Homer1a is a core brain molecular correlate of sleep loss.

Center for Integrative Genomics and Lausanne DNA Array Facility, University of Lausanne, Génopode, CH-1015 Lausanne, Switzerland.
Proceedings of the National Academy of Sciences (Impact Factor: 9.81). 01/2008; 104(50):20090-5. DOI: 10.1073/pnas.0710131104
Source: PubMed

ABSTRACT Sleep is regulated by a homeostatic process that determines its need and by a circadian process that determines its timing. By using sleep deprivation and transcriptome profiling in inbred mouse strains, we show that genetic background affects susceptibility to sleep loss at the transcriptional level in a tissue-dependent manner. In the brain, Homer1a expression best reflects the response to sleep loss. Time-course gene expression analysis suggests that 2,032 brain transcripts are under circadian control. However, only 391 remain rhythmic when mice are sleep-deprived at four time points around the clock, suggesting that most diurnal changes in gene transcription are, in fact, sleep-wake-dependent. By generating a transgenic mouse line, we show that in Homer1-expressing cells specifically, apart from Homer1a, three other activity-induced genes (Ptgs2, Jph3, and Nptx2) are overexpressed after sleep loss. All four genes play a role in recovery from glutamate-induced neuronal hyperactivity. The consistent activation of Homer1a suggests a role for sleep in intracellular calcium homeostasis for protecting and recovering from the neuronal activation imposed by wakefulness.

  • [Show abstract] [Hide abstract]
    ABSTRACT: The energy allocation (EA) model defines behavioral strategies that optimize the temporal utilization of energy to maximize reproductive success. This model proposes that all species of the animal kingdom share a universal sleep function that shunts waking energy utilization toward sleep-dependent biological investment. For endotherms, REM sleep evolved to enhance energy appropriation for somatic and CNS-related processes by eliminating thermoregulatory defenses and skeletal muscle tone. Alternating REM with NREM sleep conserves energy by decreasing the need for core body temperature defense. Three EA phenotypes are proposed: sleep-wake cycling, torpor, and continuous (or predominant) wakefulness. Each phenotype carries inherent costs and benefits. Sleep-wake cycling downregulates specific biological processes in waking and upregulates them in sleep, thereby decreasing energy demands imposed by wakefulness, reducing cellular infrastructure requirements, and resulting in overall energy conservation. Torpor achieves the greatest energy savings, but critical biological operations are compromised. Continuous wakefulness maximizes niche exploitation, but endures the greatest energy demands. The EA model advances a new construct for understanding sleep-wake organization in ontogenetic and phylogenetic domains.
    Neuroscience & Biobehavioral Reviews 11/2014; · 10.28 Impact Factor
  • Source
    [Show abstract] [Hide abstract]
    ABSTRACT: Transcriptomic studies have revealed that the brains of sleeping and awake animals differ significantly at the molecular level, with hundreds of brain transcripts changing their expression across behavioral states. However, it was unclear how sleep affects specific cell types, such as oligodendrocytes, which make myelin in the healthy brain and in response to injury. In this review, I summarize the recent findings showing that several genes expressed at higher levels during sleep are involved in the synthesis/maintenance of all membranes and of myelin in particular. In addition, I will discuss the effect of sleep and wake on oligodendrocyte precursor cells (OPCs), providing a working hypothesis on the function of REM sleep and acetylcholine in OPC proliferation.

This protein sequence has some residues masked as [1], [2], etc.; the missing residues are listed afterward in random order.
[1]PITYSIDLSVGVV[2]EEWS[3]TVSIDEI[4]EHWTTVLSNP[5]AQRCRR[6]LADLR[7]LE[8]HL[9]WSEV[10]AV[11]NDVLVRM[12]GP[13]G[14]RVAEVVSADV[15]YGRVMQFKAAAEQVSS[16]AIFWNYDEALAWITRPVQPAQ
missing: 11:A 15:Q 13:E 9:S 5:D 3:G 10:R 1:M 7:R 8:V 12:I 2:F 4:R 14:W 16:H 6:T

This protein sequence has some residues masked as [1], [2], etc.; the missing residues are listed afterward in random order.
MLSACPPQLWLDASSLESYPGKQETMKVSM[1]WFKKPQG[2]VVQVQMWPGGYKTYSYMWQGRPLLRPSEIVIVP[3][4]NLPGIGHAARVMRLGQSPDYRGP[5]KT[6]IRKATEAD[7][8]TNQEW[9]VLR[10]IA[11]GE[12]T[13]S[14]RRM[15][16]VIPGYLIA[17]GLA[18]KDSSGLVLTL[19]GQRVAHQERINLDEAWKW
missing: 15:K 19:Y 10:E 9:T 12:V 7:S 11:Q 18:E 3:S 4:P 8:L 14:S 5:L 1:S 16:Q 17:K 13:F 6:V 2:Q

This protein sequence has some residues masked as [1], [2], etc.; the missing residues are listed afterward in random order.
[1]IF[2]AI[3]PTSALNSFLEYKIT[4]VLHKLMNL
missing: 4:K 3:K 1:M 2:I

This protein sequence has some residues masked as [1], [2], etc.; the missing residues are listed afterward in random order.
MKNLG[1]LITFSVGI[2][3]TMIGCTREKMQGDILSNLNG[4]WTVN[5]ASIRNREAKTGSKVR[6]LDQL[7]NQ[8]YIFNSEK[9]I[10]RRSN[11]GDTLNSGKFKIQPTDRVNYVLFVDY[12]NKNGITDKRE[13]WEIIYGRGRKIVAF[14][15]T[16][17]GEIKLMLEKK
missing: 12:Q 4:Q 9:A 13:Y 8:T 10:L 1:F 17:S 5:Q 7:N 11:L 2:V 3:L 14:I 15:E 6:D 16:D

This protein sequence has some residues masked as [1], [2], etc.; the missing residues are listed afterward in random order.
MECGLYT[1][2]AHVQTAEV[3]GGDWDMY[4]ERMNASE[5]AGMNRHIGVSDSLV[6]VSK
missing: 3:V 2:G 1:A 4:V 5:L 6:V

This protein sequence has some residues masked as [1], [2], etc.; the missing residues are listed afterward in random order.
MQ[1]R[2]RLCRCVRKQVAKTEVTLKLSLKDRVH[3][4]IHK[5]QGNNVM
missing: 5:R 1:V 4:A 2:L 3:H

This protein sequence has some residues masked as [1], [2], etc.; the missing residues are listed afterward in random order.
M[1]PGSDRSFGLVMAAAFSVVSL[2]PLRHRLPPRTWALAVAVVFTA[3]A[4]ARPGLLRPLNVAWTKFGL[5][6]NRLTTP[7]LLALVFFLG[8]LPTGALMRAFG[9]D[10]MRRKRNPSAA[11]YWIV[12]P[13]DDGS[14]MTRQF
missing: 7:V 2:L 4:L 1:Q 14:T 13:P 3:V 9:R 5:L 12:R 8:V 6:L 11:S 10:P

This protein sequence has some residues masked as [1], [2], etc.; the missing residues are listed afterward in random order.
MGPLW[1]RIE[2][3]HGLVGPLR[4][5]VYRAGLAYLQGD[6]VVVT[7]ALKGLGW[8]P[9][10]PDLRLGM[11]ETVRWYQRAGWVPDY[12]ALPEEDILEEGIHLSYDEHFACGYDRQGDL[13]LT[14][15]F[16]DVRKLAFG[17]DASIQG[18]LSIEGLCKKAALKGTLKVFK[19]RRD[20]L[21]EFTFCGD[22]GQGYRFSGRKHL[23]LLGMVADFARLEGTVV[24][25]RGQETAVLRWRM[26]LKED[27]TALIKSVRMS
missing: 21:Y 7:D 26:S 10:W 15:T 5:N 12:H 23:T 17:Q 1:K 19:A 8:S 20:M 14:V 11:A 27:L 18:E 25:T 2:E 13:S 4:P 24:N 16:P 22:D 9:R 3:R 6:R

Current Sleep Medicine Reports. 01/2015;
  • Source
    [Show abstract] [Hide abstract]
    ABSTRACT: The epilepsies are a heterogeneous group of neurological diseases defined by the occurrence of unprovoked seizures which, in many cases, are correlated with diurnal rhythms. In order to gain insight into the biological mechanisms controlling this phenomenon, we characterized time-of-day effects on electrical seizure threshold in mice. Male C57BL/6J wild-type mice were maintained on a 14/10 h light/dark cycle, from birth until 6 weeks of age for seizure testing. Seizure thresholds were measured using a step-wise paradigm involving a single daily electrical stimulus. Results showed that the current required to elicit both generalized and maximal seizures was significantly higher in mice tested during the dark phase of the diurnal cycle compared to mice tested during the light phase. This rhythm was absent in BMAL1 knockout (KO) mice. BMAL1 KO also exhibited significantly reduced seizure thresholds at all times tested, compared to C57BL/6J mice. Results document a significant influence of time-of-day on electrical seizure threshold in mice and suggest that this effect is under the control of genes that are known to regulate circadian behaviors. Furthermore, low seizure thresholds in BMAL1 KO mice suggest that BMAL1 itself is directly involved in controlling neuronal excitability.
    Frontiers in Systems Neuroscience 06/2014; 8:121.

Full-text (2 Sources)

Available from
May 22, 2014